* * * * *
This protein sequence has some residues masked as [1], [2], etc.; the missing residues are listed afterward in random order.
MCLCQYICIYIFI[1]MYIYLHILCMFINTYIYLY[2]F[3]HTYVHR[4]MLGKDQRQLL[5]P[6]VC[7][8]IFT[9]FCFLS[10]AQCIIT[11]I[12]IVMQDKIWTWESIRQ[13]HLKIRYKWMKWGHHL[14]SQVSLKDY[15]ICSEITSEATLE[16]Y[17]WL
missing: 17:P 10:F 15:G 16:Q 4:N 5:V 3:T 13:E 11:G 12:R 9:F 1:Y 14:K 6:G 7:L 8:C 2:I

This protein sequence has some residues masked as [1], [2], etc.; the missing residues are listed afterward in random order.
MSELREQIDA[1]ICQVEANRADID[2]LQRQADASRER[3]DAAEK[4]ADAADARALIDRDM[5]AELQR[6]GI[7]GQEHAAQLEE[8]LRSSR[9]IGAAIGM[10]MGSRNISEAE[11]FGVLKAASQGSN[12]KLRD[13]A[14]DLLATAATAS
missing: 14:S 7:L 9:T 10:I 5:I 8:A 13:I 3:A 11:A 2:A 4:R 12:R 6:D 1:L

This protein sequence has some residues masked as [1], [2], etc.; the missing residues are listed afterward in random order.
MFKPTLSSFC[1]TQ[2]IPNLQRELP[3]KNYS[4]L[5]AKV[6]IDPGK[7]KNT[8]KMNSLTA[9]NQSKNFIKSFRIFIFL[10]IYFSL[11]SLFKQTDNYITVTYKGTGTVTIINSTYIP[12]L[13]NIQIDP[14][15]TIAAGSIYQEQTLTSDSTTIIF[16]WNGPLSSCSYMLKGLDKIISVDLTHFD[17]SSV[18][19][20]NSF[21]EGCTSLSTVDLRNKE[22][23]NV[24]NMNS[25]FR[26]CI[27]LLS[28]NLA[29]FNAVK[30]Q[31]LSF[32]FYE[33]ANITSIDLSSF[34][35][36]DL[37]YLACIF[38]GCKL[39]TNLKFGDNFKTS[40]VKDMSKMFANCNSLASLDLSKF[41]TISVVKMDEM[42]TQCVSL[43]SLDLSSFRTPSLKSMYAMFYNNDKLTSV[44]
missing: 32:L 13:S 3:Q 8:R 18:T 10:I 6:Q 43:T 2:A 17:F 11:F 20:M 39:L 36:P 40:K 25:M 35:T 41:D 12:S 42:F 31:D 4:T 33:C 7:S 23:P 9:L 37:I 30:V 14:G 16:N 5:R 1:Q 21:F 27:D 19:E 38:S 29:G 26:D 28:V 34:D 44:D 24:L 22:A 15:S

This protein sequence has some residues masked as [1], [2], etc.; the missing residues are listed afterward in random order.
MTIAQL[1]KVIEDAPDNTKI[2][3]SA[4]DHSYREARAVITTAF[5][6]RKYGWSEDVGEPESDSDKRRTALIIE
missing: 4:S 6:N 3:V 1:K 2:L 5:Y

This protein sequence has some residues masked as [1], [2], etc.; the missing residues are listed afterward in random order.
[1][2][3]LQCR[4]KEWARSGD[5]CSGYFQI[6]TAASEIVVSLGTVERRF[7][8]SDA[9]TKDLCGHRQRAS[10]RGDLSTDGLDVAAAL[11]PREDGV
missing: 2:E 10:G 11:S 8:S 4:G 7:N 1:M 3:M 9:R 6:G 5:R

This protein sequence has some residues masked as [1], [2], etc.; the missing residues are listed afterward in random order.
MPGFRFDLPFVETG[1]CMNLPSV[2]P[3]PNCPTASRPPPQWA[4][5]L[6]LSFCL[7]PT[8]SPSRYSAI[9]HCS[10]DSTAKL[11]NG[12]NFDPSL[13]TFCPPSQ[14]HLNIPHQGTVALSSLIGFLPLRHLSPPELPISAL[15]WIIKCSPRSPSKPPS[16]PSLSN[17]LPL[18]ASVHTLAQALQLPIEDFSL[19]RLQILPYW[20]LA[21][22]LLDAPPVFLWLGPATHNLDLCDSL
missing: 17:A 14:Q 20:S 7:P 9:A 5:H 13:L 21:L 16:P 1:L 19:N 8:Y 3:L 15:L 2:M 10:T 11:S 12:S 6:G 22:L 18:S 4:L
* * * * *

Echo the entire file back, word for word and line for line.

This protein sequence has some residues masked as [1], [2], etc.; the missing residues are listed afterward in random order.
MCLCQYICIYIFI[1]MYIYLHILCMFINTYIYLY[2]F[3]HTYVHR[4]MLGKDQRQLL[5]P[6]VC[7][8]IFT[9]FCFLS[10]AQCIIT[11]I[12]IVMQDKIWTWESIRQ[13]HLKIRYKWMKWGHHL[14]SQVSLKDY[15]ICSEITSEATLE[16]Y[17]WL
missing: 17:P 10:F 15:G 16:Q 4:N 5:V 3:T 13:E 11:G 12:R 9:F 1:Y 14:K 6:G 7:L 8:C 2:I

This protein sequence has some residues masked as [1], [2], etc.; the missing residues are listed afterward in random order.
MSELREQIDA[1]ICQVEANRADID[2]LQRQADASRER[3]DAAEK[4]ADAADARALIDRDM[5]AELQR[6]GI[7]GQEHAAQLEE[8]LRSSR[9]IGAAIGM[10]MGSRNISEAE[11]FGVLKAASQGSN[12]KLRD[13]A[14]DLLATAATAS
missing: 14:S 7:L 9:T 10:I 5:I 8:A 13:I 3:A 11:A 2:A 4:R 12:R 6:D 1:L

This protein sequence has some residues masked as [1], [2], etc.; the missing residues are listed afterward in random order.
MFKPTLSSFC[1]TQ[2]IPNLQRELP[3]KNYS[4]L[5]AKV[6]IDPGK[7]KNT[8]KMNSLTA[9]NQSKNFIKSFRIFIFL[10]IYFSL[11]SLFKQTDNYITVTYKGTGTVTIINSTYIP[12]L[13]NIQIDP[14][15]TIAAGSIYQEQTLTSDSTTIIF[16]WNGPLSSCSYMLKGLDKIISVDLTHFD[17]SSV[18][19][20]NSF[21]EGCTSLSTVDLRNKE[22][23]NV[24]NMNS[25]FR[26]CI[27]LLS[28]NLA[29]FNAVK[30]Q[31]LSF[32]FYE[33]ANITSIDLSSF[34][35][36]DL[37]YLACIF[38]GCKL[39]TNLKFGDNFKTS[40]VKDMSKMFANCNSLASLDLSKF[41]TISVVKMDEM[42]TQCVSL[43]SLDLSSFRTPSLKSMYAMFYNNDKLTSV[44]
missing: 32:L 13:S 3:Q 8:R 18:T 10:I 6:Q 43:T 2:A 17:F 11:F 20:M 39:L 36:P 40:K 25:M 35:T 41:D 12:S 42:F 31:D 4:T 33:C 7:S 23:P 9:L 37:I 30:V 14:G 16:N 5:R 1:Q 21:F 27:D 19:E 38:S 29:G 26:D 28:V 34:D 44:D 24:L 22:A 15:S

This protein sequence has some residues masked as [1], [2], etc.; the missing residues are listed afterward in random order.
MTIAQL[1]KVIEDAPDNTKI[2][3]SA[4]DHSYREARAVITTAF[5][6]RKYGWSEDVGEPESDSDKRRTALIIE
missing: 4:S 6:N 3:V 1:K 2:L 5:Y

This protein sequence has some residues masked as [1], [2], etc.; the missing residues are listed afterward in random order.
[1][2][3]LQCR[4]KEWARSGD[5]CSGYFQI[6]TAASEIVVSLGTVERRF[7][8]SDA[9]TKDLCGHRQRAS[10]RGDLSTDGLDVAAAL[11]PREDGV
missing: 2:E 10:G 11:S 8:S 4:G 7:N 1:M 3:M 9:R 6:G 5:R

This protein sequence has some residues masked as [1], [2], etc.; the missing residues are listed afterward in random order.
MPGFRFDLPFVETG[1]CMNLPSV[2]P[3]PNCPTASRPPPQWA[4][5]L[6]LSFCL[7]PT[8]SPSRYSAI[9]HCS[10]DSTAKL[11]NG[12]NFDPSL[13]TFCPPSQ[14]HLNIPHQGTVALSSLIGFLPLRHLSPPELPISAL[15]WIIKCSPRSPSKPPS[16]PSLSN[17]LPL[18]ASVHTLAQALQLPIEDFSL[19]RLQILPYW[20]LA[21][22]LLDAPPVFLWLGPATHNLDLCDSL
missing: 17:A 14:Q 20:S 7:P 9:A 5:H 13:L 21:L 16:P 1:L 19:N 8:Y 3:L 15:L 2:M 10:T 11:S 12:S 6:G 22:L 18:S 4:L